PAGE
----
U.S. soybean farmers — especially those in Kansas — are undoubtedly especially proud this season of the Kansas State University (KSU) Wildcats — or, more specifically, their stadium playing field.

KSU recently installed AstroTurf GameDay Grass at Bill Snyder Family Stadium in Manhattan. AstroTurf products include a soy-based backing called BioCel, from Universal Textile Technologies. BioCel uses soy-based-polyol technology developed with support from the soybean checkoff.

“We love seeing our U.S. soy on the football field,” says USB New Uses Program Chair Bob Haselwood, who farms about 65 miles east of Manhattan in Berryton.

“The No. 1 user of our soybeans is the animal ag sector, which uses 98 percent of our soybean meal. But soybean oil is used in a lot of things people aren’t aware of, such as paint, cleaners and turf, and the list goes on and on.”

“In fact, industrial use of U.S. soy has jumped 50 percent since 2006,” adds Haselwood.

The sustainability of U.S. soy proves to be one important reason behind its increasing popularity in new, industrial uses. More often than ever, builders and other industrial customers choose soy-based products over those made with petroleum-based chemicals.

To recognize the new soy uses milestone, the United Soybean Board (USB) and Kansas Soybean Commission held a pre-game event before the Wildcats’ game on Sept. 17. The event offered the chance to hand out GameDay Grass samples to fans and talk to them about the versatility of soy.

Becoming widely used

While Kansas State became the first NCAA Football Bowl Subdivision institution to install soy-based AstroTurf, this superior surface is in use at every level of competition in facilities across the United States and Canada.

For example, the National Football League’s St. Louis Rams and Major League Baseball’s Tampa Bay Rays and Toronto Blue Jays play on soy-backed AstroTurf, as do the baseball teams at Kansas State, Ohio State and South Carolina.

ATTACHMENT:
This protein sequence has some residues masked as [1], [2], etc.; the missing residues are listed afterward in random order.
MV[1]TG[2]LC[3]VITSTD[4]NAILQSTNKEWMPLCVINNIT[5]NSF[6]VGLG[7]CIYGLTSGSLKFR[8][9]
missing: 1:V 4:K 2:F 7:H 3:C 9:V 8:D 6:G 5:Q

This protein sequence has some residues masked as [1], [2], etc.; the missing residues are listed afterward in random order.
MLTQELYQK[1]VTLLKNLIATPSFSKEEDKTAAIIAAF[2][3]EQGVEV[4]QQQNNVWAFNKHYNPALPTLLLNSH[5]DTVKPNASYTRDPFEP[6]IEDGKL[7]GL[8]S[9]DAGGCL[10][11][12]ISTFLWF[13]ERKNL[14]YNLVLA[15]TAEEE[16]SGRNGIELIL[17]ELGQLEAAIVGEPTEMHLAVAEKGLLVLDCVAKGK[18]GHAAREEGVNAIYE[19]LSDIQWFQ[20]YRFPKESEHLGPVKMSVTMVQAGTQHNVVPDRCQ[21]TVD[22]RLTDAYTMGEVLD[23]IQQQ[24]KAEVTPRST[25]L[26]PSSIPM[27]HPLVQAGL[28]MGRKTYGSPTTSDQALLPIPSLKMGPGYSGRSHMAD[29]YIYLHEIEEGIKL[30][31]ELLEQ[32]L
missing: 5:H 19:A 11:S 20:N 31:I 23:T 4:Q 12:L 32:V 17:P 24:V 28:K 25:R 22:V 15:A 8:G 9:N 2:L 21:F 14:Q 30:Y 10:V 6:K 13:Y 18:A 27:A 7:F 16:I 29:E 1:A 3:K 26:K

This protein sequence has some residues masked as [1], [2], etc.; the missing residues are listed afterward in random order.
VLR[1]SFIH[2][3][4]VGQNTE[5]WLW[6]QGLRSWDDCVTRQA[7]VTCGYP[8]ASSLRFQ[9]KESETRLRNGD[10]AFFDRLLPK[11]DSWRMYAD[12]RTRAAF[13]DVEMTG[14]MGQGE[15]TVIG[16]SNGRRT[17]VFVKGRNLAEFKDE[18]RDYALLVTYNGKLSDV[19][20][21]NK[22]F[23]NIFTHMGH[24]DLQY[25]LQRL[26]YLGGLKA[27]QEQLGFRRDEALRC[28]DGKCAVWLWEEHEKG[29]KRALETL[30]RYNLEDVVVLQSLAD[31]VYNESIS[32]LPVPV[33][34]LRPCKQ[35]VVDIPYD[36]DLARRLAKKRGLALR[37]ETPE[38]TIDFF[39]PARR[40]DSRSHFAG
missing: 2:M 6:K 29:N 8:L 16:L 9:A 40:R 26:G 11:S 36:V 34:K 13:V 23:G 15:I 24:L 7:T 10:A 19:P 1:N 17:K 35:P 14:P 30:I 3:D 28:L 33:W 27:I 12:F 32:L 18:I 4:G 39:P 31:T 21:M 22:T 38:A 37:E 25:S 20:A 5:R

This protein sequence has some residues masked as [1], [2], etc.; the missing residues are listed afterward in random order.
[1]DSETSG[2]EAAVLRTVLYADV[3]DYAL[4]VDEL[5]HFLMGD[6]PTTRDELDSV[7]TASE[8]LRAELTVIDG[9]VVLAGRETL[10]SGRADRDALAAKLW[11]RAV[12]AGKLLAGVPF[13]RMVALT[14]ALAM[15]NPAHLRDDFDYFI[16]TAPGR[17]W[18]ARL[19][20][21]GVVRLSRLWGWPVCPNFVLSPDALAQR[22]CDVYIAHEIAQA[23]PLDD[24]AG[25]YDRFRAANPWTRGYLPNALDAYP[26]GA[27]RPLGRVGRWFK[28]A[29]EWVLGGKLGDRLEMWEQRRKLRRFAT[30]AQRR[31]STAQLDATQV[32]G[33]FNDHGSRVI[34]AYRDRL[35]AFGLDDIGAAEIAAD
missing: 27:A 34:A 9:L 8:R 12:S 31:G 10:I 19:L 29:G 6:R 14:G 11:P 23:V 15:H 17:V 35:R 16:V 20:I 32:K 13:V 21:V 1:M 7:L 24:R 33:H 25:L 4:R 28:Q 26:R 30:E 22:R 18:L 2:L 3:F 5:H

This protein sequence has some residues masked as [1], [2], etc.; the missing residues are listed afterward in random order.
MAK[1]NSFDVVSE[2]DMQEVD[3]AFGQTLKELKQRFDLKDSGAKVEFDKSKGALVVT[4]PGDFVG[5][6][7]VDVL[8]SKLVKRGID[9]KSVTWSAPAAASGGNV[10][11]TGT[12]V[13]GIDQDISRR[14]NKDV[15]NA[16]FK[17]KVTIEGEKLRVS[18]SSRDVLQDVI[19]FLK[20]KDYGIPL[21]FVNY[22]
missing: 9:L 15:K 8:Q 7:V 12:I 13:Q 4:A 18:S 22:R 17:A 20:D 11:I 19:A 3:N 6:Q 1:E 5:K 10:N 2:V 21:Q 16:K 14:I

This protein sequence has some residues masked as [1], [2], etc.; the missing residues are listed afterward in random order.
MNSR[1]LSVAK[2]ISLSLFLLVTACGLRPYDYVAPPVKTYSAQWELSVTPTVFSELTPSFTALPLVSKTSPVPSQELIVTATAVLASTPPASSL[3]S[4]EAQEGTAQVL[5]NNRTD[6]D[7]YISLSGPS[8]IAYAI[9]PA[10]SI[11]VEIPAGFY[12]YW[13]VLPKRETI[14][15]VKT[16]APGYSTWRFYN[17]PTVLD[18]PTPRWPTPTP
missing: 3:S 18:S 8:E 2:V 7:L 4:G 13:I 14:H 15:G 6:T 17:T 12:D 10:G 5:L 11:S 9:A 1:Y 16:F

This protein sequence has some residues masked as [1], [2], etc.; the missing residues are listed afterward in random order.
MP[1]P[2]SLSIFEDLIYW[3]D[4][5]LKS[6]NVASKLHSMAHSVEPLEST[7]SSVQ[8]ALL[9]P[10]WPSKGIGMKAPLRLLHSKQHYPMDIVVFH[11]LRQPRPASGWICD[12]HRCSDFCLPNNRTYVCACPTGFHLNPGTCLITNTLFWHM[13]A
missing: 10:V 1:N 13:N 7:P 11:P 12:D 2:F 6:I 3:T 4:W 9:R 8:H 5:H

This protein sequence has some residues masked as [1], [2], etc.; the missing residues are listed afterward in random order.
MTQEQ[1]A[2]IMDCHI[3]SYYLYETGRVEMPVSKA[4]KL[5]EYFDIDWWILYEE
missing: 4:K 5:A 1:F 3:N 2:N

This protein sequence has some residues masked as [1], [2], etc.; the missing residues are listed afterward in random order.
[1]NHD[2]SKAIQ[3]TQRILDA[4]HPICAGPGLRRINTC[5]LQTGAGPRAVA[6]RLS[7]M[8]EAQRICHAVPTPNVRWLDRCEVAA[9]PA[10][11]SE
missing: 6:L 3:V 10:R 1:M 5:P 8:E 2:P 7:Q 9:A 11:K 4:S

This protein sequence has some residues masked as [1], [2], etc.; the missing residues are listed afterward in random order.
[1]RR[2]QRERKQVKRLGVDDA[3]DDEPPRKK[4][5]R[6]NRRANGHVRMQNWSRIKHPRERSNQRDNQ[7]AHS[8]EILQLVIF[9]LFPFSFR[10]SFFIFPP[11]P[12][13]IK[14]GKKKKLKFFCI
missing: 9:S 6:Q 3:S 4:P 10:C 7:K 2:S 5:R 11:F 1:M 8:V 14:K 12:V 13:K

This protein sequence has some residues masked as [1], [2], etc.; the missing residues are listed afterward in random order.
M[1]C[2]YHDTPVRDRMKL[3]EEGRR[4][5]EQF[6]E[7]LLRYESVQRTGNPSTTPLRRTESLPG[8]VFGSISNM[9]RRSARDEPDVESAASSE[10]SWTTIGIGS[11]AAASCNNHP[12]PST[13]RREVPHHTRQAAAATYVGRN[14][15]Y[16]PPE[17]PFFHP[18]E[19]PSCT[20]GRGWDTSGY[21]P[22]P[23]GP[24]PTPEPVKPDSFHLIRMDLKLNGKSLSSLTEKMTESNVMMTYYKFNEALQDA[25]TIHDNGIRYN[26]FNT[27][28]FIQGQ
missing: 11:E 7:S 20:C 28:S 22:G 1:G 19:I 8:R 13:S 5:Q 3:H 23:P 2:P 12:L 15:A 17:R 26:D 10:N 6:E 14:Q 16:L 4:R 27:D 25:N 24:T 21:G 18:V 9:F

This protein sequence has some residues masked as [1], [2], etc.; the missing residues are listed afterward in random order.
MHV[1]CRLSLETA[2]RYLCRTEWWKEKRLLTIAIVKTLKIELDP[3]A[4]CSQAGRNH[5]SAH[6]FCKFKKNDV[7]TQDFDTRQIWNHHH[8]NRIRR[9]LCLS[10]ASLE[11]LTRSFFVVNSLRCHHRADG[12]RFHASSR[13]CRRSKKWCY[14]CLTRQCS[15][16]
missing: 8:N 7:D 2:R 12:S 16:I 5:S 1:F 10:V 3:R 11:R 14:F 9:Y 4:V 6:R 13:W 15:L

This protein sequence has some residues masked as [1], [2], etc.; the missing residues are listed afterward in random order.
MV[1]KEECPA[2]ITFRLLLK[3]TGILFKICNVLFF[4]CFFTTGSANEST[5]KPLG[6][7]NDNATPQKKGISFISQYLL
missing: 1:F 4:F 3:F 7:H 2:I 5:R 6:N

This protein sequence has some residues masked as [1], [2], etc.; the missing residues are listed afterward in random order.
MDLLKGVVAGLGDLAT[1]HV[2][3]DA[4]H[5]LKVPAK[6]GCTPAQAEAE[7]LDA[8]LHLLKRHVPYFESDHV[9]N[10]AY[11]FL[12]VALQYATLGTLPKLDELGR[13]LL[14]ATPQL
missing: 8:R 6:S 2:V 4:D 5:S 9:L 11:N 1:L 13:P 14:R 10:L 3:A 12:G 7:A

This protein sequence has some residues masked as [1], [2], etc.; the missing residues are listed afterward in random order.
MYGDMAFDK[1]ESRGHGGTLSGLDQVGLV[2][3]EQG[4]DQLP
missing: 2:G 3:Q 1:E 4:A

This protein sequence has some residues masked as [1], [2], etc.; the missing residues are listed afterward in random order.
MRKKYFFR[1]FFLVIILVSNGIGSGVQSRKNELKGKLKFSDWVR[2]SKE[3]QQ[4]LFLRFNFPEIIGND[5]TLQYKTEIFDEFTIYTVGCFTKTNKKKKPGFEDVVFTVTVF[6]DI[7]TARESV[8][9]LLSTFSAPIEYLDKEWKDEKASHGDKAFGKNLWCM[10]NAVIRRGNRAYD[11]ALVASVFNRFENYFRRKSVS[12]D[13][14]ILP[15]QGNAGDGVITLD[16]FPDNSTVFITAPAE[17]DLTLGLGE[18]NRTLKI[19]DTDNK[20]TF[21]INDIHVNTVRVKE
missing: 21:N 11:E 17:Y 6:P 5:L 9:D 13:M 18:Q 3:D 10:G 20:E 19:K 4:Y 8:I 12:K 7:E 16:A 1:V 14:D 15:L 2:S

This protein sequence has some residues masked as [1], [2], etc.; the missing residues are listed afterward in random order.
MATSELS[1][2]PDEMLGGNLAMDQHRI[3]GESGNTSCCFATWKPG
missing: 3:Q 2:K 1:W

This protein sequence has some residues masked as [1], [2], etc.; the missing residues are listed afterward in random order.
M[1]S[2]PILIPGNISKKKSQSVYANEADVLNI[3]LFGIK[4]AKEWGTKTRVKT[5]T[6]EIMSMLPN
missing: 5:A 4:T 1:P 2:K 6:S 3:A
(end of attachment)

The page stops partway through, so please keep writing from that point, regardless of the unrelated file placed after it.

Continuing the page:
The football teams at Auburn, Tennessee and Texas all practice on GameDay Grass. And the Citrus Bowl, home of the Capital One Bowl and Champs Sports Bowl games, also sport AstroTurf.

Click here to see if a venue near you uses AstroTurf.

BioCel combines the oil from U.S. soybeans with recycled content to make a polyurethane product alternative to similar petroleum-based goods.

According to AstroTurf, the renewable backing extends the turf’s life, enhances player safety, lessens our country’s dependence on foreign oil and improves outdoor air quality.

This is just one of the new uses for U.S. soy that the soybean checkoff supports as part of its mission to help research, develop and promote additional ways to utilize the crop. Every year, thanks in part to checkoff funding, dozens of new soy-based products reach the marketplace.

USB is made up of 69 farmer-directors who oversee the investments of the soybean checkoff on behalf of all U.S. soybean farmers. Checkoff funds are invested in the areas of animal utilization, human utilization, industrial utilization, industry relations, market access and supply.

As stipulated in the Soybean Promotion, Research and Consumer Information Act, USDA’s Agricultural Marketing Service has oversight responsibilities for USB and the soybean checkoff.

For more information on the United Soybean Board, visit us at www.UnitedSoybean.org.